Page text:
A festival of profound depth with music and shouting that have been selected as one of The 100 Soundscapes of Japan
Magically decorating the summer nights, neputa floats of varying size parade down in a long procession. The Hirosaki Neputa Festival is popular as a summer festival filled with spirit that can only be found in a castle town. There are various rumors as to the origins of the festival, but it probably began from a farming event known as the Nemuri Nagashi to ward off sleepiness and neglect that would stymie farm work in the summer, and currently it is a custom in which water is used to wash away disaster and sin. Nationally recognized as an Important Intangible Folk Cultural Property, the festival sounds created from the dignified performances of the Tsugaru Joppari Taiko Drums whose instruments can reach diameters of3.3 meters and the accompanying flutes, and the shouting have been recognized as one of The 100 Soundscapes of Japan.
The Hirosaki Neputa Festival with neputa floats of various shapes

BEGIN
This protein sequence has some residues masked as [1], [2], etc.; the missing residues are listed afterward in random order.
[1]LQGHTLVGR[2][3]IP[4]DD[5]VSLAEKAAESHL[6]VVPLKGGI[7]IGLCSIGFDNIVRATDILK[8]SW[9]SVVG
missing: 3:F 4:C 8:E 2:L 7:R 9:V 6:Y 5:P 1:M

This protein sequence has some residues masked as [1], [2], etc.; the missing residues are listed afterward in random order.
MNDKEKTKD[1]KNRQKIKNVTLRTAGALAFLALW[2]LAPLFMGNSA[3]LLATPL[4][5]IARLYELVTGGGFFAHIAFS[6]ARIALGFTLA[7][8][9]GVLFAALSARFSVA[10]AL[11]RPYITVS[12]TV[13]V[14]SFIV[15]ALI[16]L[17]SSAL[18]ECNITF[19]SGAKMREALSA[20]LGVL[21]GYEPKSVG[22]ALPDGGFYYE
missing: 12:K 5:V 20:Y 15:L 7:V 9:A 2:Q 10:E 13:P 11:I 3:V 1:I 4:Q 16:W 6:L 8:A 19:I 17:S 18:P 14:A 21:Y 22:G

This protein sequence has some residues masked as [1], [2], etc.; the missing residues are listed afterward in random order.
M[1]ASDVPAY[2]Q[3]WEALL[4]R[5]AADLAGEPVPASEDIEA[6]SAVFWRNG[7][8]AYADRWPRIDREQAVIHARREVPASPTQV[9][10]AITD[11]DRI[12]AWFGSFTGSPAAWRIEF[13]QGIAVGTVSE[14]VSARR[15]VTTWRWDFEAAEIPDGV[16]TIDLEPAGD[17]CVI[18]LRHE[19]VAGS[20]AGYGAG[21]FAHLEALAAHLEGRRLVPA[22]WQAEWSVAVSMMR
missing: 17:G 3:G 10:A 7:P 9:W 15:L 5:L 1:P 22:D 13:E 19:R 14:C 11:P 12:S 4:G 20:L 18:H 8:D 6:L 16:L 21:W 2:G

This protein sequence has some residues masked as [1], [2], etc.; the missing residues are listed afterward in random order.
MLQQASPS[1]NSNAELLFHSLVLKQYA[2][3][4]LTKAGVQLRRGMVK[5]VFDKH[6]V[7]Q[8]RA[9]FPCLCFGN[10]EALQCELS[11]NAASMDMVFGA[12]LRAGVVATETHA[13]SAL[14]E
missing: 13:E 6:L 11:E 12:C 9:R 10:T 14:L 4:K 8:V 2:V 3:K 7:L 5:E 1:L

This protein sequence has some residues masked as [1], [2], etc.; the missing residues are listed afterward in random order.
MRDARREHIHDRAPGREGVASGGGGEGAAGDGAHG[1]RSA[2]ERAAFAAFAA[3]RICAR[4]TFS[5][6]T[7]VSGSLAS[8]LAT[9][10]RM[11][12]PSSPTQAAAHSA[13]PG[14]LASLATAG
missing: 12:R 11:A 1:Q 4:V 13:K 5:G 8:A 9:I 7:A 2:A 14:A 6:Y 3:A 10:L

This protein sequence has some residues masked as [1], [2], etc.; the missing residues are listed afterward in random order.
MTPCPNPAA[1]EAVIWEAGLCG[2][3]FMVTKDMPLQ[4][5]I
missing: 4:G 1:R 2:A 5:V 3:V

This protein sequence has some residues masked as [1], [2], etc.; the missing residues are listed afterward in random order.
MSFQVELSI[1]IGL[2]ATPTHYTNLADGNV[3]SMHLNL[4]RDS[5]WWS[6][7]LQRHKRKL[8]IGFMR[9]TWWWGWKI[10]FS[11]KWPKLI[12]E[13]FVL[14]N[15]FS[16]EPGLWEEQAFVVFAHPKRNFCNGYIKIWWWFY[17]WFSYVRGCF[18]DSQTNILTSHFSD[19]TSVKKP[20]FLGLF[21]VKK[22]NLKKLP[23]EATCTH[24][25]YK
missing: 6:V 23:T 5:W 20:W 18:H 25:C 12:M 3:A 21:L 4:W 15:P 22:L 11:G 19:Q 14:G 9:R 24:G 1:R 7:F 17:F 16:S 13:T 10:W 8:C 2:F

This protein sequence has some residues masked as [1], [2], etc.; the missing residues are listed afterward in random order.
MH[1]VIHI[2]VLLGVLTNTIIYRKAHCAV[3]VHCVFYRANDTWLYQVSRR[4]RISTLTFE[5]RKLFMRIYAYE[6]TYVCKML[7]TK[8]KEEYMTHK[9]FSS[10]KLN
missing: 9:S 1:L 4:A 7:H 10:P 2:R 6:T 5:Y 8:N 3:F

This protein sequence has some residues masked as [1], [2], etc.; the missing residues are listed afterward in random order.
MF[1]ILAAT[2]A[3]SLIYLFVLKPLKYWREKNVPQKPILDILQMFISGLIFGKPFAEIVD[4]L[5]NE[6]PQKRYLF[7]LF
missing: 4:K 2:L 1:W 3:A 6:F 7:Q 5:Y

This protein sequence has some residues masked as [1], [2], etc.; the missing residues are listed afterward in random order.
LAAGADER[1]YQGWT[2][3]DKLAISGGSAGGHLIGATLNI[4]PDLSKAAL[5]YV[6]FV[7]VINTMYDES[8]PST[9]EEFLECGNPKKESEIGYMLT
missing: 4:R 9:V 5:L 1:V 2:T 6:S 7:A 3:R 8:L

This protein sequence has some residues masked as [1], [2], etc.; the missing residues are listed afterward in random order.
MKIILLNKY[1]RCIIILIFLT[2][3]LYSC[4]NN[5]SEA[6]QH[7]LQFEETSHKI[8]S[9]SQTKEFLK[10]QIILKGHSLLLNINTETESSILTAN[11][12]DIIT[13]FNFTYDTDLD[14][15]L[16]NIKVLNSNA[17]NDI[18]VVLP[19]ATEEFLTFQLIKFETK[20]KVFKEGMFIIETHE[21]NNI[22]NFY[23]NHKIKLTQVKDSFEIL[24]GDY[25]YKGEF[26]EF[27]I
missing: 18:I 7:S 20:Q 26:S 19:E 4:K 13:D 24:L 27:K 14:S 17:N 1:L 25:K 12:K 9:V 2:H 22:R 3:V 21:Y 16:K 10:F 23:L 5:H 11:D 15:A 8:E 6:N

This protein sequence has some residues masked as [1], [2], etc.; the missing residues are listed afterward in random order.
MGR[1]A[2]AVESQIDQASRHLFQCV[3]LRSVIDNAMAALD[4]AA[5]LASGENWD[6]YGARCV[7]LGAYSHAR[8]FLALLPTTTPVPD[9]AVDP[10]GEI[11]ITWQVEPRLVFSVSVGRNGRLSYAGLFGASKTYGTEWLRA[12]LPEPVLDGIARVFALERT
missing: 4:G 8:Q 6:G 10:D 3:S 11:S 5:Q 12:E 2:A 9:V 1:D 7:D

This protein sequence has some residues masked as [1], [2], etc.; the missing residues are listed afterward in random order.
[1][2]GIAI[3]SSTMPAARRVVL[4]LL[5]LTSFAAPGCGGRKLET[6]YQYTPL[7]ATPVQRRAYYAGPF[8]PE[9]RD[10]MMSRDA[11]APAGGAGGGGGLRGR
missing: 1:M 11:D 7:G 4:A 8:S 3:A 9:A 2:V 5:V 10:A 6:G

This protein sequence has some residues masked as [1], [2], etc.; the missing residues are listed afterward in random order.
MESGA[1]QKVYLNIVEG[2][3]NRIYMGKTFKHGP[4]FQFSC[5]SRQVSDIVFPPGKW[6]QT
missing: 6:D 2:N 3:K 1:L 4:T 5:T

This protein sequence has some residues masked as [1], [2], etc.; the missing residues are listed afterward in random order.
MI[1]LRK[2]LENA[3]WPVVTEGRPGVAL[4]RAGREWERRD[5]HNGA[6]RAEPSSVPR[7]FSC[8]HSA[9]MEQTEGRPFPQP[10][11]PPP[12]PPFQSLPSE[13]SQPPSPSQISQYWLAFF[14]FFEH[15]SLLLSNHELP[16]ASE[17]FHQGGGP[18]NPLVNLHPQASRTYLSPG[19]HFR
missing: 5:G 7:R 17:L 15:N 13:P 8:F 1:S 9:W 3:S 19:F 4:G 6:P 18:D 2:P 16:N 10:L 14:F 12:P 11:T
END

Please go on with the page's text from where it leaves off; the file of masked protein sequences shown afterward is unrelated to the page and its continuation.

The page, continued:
One feature of the Hirosaki Neputa Festival is the parade of 80 neputa floats of varying sizes, each with their own particular pattern and shape. That number of 80 is the largest in the Tohoku region. The gigantic lanterns that are known as neputa take on various shapes such as fans with paintings of brave warriors and those of people. The parade is based on tradition and with the massive drums of the Tsugaru Joppari Taiko leading the way, groups first bring the smaller neputa before the large neputa trail in. The large-scale neputa can reach sizes of 9 meters and several tons, and the gallant appearance of the men pulling these floats is truly impressive.
The Nanukabi Okuri to finish the festival
During the time of the festival, a variety of events bring the entire city alive such as the Hiro-Ko Neputa at the morning market at Hirosaki Park and Hirosaki High School, and the Chibikko Neputa for children. And then the icing on the cake for the festival is the Nanukabi Okuri. On the final day, the neputa are all burned on the banks of the Iwaki River. The sight of the flames on the dark banks and the neputa fading as they burn is a dramatic and lively way to end the festival which will leave a big impression.